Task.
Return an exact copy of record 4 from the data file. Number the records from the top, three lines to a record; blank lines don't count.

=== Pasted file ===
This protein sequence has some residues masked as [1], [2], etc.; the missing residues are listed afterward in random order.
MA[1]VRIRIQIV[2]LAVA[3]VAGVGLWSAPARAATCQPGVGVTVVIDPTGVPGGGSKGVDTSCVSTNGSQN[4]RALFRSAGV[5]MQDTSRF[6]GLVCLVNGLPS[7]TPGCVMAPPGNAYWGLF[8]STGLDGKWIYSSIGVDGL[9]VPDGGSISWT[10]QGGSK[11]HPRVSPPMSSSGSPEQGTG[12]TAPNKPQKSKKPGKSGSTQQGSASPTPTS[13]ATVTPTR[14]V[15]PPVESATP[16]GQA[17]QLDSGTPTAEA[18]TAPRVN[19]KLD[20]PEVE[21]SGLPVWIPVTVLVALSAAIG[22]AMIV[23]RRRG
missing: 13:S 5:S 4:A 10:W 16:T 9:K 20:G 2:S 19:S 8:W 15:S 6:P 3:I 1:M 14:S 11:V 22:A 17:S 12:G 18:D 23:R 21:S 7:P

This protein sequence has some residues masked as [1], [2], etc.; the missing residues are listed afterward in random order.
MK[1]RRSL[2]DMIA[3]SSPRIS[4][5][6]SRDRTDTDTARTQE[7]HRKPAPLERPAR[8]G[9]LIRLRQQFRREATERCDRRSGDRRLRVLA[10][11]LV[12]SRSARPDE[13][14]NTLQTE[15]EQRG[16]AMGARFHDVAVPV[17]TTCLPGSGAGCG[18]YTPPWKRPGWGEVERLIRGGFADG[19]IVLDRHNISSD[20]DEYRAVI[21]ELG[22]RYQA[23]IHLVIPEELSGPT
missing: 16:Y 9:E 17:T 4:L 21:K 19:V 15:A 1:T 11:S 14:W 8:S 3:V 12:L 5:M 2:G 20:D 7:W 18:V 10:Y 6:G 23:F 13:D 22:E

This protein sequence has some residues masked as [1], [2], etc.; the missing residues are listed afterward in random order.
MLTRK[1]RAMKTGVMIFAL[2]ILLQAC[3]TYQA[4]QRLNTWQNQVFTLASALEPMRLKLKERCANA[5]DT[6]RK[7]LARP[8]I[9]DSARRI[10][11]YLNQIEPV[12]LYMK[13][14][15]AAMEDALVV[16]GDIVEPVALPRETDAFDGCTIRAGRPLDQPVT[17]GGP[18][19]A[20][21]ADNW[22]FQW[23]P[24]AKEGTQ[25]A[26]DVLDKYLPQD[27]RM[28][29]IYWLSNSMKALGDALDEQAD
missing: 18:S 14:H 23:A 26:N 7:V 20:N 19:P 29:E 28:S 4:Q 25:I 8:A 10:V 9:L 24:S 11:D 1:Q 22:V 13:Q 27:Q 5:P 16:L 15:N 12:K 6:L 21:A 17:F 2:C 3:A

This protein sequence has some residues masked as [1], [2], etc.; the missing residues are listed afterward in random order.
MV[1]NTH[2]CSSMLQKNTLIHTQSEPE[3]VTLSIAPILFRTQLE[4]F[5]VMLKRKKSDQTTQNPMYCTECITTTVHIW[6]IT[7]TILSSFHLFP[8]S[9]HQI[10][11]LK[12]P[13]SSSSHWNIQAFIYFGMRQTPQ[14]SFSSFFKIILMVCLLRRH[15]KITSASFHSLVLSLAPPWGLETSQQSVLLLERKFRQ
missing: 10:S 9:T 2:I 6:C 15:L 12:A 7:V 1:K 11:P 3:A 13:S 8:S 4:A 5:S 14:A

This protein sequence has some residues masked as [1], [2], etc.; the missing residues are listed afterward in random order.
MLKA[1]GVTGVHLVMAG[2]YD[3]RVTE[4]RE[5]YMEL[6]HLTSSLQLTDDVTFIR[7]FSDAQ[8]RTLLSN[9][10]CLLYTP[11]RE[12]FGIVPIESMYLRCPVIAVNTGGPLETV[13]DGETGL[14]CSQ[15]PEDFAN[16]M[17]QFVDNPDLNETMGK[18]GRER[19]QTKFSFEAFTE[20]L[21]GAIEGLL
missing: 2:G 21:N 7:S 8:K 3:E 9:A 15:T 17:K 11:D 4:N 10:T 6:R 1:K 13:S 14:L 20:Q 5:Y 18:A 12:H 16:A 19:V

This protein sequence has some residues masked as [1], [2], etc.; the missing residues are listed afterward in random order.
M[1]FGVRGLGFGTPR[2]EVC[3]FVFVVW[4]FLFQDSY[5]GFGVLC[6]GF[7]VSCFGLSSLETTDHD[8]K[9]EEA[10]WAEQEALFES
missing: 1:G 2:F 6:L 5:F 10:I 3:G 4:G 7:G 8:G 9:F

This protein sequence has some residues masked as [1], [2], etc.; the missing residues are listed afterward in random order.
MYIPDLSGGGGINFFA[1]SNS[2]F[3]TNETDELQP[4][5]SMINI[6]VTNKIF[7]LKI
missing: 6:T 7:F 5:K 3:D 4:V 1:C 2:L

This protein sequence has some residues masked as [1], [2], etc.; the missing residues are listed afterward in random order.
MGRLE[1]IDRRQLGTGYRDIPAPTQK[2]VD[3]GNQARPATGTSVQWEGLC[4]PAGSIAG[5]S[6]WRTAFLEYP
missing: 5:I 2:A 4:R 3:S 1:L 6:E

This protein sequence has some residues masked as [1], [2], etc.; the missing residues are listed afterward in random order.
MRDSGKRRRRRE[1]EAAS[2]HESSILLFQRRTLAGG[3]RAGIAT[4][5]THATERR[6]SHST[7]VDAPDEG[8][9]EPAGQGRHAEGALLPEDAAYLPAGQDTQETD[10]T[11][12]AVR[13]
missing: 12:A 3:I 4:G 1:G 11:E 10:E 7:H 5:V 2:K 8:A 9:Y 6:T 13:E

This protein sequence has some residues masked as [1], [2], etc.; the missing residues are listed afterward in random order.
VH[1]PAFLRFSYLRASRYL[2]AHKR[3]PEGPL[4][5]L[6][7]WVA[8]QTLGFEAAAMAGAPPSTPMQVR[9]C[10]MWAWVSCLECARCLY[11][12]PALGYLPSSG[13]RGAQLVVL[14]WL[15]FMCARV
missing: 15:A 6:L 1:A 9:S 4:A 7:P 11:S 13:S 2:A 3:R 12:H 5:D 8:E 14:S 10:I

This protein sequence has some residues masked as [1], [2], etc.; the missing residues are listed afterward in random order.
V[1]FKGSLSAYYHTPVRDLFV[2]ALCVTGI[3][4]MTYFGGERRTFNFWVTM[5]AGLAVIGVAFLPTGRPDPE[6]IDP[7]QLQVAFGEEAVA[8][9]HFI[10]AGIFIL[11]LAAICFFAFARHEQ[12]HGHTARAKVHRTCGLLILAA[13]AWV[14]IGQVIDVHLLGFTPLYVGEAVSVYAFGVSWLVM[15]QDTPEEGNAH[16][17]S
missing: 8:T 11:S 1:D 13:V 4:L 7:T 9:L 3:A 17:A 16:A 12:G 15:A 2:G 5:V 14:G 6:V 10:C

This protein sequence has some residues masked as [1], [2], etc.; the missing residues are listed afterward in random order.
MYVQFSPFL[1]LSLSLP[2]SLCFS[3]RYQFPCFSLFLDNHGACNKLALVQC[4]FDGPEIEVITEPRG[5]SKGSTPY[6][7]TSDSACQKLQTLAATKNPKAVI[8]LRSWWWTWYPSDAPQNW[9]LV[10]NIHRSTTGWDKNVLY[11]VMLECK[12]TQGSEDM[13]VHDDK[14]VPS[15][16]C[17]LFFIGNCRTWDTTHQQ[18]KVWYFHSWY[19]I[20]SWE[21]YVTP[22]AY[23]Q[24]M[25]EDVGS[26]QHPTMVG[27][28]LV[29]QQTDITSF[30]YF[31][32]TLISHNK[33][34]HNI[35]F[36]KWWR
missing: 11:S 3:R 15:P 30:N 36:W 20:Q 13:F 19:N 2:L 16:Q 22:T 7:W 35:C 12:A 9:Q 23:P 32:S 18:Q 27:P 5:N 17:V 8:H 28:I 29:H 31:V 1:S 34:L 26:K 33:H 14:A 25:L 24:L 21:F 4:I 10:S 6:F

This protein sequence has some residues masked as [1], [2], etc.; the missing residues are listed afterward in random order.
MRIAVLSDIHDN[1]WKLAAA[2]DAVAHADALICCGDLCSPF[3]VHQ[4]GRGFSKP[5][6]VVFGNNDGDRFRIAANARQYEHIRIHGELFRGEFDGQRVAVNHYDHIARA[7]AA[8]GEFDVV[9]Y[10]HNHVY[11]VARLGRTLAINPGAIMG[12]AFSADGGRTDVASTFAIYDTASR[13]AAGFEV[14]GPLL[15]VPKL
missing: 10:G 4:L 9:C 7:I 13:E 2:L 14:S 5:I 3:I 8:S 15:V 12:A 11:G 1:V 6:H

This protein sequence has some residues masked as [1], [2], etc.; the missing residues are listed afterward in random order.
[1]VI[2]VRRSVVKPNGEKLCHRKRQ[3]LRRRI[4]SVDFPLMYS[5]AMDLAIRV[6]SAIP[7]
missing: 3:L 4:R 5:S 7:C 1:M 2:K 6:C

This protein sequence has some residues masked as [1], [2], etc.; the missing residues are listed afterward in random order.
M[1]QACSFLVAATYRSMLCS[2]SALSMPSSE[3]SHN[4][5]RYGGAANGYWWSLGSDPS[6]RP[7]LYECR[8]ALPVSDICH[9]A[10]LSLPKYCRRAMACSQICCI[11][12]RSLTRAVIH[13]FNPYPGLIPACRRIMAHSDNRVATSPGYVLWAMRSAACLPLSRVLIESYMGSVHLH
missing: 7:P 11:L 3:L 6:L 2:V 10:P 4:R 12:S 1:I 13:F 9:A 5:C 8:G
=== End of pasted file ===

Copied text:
This protein sequence has some residues masked as [1], [2], etc.; the missing residues are listed afterward in random order.
MV[1]NTH[2]CSSMLQKNTLIHTQSEPE[3]VTLSIAPILFRTQLE[4]F[5]VMLKRKKSDQTTQNPMYCTECITTTVHIW[6]IT[7]TILSSFHLFP[8]S[9]HQI[10][11]LK[12]P[13]SSSSHWNIQAFIYFGMRQTPQ[14]SFSSFFKIILMVCLLRRH[15]KITSASFHSLVLSLAPPWGLETSQQSVLLLERKFRQ
missing: 10:S 9:T 2:I 6:C 15:L 12:A 7:V 1:K 11:P 3:A 13:S 8:S 4:A 5:S 14:A